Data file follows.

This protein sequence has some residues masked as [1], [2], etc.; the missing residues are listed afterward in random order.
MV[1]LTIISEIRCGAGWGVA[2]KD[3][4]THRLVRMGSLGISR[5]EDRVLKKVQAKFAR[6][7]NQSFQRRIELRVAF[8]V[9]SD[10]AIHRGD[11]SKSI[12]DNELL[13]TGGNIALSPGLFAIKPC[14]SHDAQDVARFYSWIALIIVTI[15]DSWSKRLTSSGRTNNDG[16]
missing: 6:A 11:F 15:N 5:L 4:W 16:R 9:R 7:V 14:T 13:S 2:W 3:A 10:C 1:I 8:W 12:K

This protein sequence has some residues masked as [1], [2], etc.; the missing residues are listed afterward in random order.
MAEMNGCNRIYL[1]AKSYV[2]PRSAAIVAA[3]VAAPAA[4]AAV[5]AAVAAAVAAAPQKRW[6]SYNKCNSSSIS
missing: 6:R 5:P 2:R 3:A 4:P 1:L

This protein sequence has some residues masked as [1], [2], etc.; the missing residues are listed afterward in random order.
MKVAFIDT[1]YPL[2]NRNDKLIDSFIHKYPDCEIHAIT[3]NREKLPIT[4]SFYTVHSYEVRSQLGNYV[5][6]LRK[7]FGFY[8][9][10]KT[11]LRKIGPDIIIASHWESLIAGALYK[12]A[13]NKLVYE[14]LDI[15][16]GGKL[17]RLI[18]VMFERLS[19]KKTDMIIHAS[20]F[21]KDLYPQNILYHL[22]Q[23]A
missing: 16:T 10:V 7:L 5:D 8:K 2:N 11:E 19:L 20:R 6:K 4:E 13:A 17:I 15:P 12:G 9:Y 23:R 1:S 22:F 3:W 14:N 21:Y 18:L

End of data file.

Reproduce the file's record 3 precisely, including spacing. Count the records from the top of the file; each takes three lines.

This protein sequence has some residues masked as [1], [2], etc.; the missing residues are listed afterward in random order.
MKVAFIDT[1]YPL[2]NRNDKLIDSFIHKYPDCEIHAIT[3]NREKLPIT[4]SFYTVHSYEVRSQLGNYV[5][6]LRK[7]FGFY[8][9][10]KT[11]LRKIGPDIIIASHWESLIAGALYK[12]A[13]NKLVYE[14]LDI[15][16]GGKL[17]RLI[18]VMFERLS[19]KKTDMIIHAS[20]F[21]KDLYPQNILYHL[22]Q[23]A
missing: 16:T 10:V 7:L 5:D 8:K 2:N 11:E 19:L 20:R 6:K 4:E 13:A 17:I 15:P 12:G 9:Y 23:R 1:S 22:F 3:W 14:N 21:Y 18:L